The Extent of My Patriotism

Anyone who knows me is aware of my complete lack of patriotism and love for the United States. By no means does my indifference constitute hatred, more so an inability to connect with the history of the country and "what it means to be American." My love for apple pie notwithstanding, I also find myself with no particular affinity toward the culinary history of the US. This may be because the country is so young, and is, though the phrase is quite hackneyed, a melting pot of its immigrant cultures. My own wandering nationalism aside, I do enjoy a proper picnic, and the Fourth of July is a perfect holiday to enjoy the company of friends, family, and good food.

Loathe to miss an opportunity to cook something with a pinch of history, I chose to whip up a custard tart - decorated, of course, in stars and stripes. Egg custard tarts are actually a quintessentially British dish. In fact, it was chosen as the dessert in the Queen's 80th birthday baquet six years back. Known as doucettes or daryoles in Medieval times, they were also served at the coronation feast of Henry the IV. The recipes often included mutton and bone marrow, combining sweet and savoury in a distinctly medieval way. Milk was also swapped for almond milk to make the tarts permissible during Lent. Egg custards stuck in the culinary culture of East Anglia in particular, and have evolved only slightly from their ancient recipes. As in my tart, many egg custard tarts now have elaborate fruit toppings, often glazed with sugar, showing the influence that French patisserie had and has on modern cuisine.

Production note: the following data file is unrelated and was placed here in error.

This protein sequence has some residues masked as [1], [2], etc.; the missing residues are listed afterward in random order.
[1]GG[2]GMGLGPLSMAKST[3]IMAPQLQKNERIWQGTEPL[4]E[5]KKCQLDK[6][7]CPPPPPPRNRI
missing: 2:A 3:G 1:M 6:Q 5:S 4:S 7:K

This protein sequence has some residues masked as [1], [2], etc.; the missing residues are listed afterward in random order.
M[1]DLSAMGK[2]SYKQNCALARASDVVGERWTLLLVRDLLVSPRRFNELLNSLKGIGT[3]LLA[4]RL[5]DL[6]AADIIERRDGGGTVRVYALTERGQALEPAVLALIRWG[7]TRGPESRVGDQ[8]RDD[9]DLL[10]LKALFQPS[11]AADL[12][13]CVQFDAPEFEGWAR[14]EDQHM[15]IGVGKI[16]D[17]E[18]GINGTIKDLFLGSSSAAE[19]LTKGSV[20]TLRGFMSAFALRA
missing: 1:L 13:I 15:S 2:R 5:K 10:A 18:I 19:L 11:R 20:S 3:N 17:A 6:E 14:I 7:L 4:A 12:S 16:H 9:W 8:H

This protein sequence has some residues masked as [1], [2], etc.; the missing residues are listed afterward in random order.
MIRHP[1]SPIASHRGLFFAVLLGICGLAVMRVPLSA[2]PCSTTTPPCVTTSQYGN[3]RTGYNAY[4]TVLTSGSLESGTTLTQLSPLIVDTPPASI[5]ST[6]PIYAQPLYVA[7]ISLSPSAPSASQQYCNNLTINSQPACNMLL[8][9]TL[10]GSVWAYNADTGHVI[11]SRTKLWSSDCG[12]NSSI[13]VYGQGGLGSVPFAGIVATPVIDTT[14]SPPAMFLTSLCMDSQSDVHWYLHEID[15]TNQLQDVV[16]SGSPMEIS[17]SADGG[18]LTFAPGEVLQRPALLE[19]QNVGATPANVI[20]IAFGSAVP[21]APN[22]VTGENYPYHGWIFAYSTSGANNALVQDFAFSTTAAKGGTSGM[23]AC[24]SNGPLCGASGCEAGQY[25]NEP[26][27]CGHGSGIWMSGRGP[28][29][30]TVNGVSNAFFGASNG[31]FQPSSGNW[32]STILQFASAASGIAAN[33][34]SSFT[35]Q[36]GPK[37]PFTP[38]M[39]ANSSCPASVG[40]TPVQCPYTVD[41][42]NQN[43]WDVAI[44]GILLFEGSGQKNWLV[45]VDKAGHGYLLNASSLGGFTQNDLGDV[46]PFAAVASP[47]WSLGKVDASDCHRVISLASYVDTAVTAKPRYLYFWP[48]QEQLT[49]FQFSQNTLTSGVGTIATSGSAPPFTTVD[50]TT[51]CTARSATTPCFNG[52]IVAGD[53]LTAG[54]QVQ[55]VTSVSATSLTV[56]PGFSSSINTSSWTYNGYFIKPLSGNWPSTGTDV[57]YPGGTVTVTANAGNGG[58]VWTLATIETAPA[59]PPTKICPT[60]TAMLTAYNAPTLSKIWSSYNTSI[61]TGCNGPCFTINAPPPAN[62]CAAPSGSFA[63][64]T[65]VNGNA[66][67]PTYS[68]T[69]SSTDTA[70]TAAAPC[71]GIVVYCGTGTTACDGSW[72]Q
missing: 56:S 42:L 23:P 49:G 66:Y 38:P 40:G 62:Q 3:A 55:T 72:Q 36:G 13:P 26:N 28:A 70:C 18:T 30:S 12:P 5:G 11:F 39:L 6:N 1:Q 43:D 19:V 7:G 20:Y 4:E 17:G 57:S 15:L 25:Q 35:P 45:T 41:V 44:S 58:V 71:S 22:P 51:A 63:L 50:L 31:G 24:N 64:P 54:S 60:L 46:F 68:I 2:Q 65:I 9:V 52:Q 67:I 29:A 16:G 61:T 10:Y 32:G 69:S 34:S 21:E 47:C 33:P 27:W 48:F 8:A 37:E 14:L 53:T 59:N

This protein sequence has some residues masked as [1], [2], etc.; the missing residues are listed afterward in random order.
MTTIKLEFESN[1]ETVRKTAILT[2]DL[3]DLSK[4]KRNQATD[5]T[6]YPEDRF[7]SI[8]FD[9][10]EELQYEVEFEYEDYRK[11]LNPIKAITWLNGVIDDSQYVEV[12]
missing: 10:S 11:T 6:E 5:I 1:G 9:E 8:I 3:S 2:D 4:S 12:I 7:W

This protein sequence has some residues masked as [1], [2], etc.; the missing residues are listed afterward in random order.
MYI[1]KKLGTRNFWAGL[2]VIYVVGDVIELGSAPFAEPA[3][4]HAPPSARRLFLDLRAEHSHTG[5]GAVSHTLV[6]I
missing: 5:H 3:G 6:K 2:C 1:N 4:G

Happy Fourth, dear readers. Here's a picture of Ronald Reagan on a velociraptor to celebrate. Find the recipe after the jump.

Bad. Ass. Mofo.


For crust

  • 250g flour
  • 150g butter
  • 100g sugar
  • 2 egg yolks
  • Zest of 1lemon

For the custard

  • 125 g  sugar
  • 1 pint milk
  • 4 egg yolks
  • 2 tablespoons flour
  • 250 ml whipping cream
  • Fruit and confectioners sugar for topping

To make the shortcrust:

In a large bowl, mix the flour and sugar, and rub in the butter. When completely worked in, add the egg yolks and zest and mix till combined. Add enough ice water to just bring the dough together, and shape into a disc. Wrap in clingfilm and refrigerate at least 30 minutes

When chilled, roll out and line a tart pan. Blind bake for 15 minutes or till golden brown.

To make the filling:

Bring the milk to a gentle boil in a heavy bottomed saucepan, then remove from heat. In a large bowl, beat the eggs with the sugar until it is a light yellow color. Add the flour and mix well. Slowly add the scalded milk, whisking continuously. Place the bowl over a pot of simmering water, as a double boiler, and stir continuously till the custard becomes thick. Remove from heat and allow to cool, covering the surface with clingfilm.

To assemble the tart:

Whip the whipping cream to create whipped cream and fold into the cooled custard. Fill the crust with the custard cream mixture, and top with fruit and confectioners sugar. Serve immediately.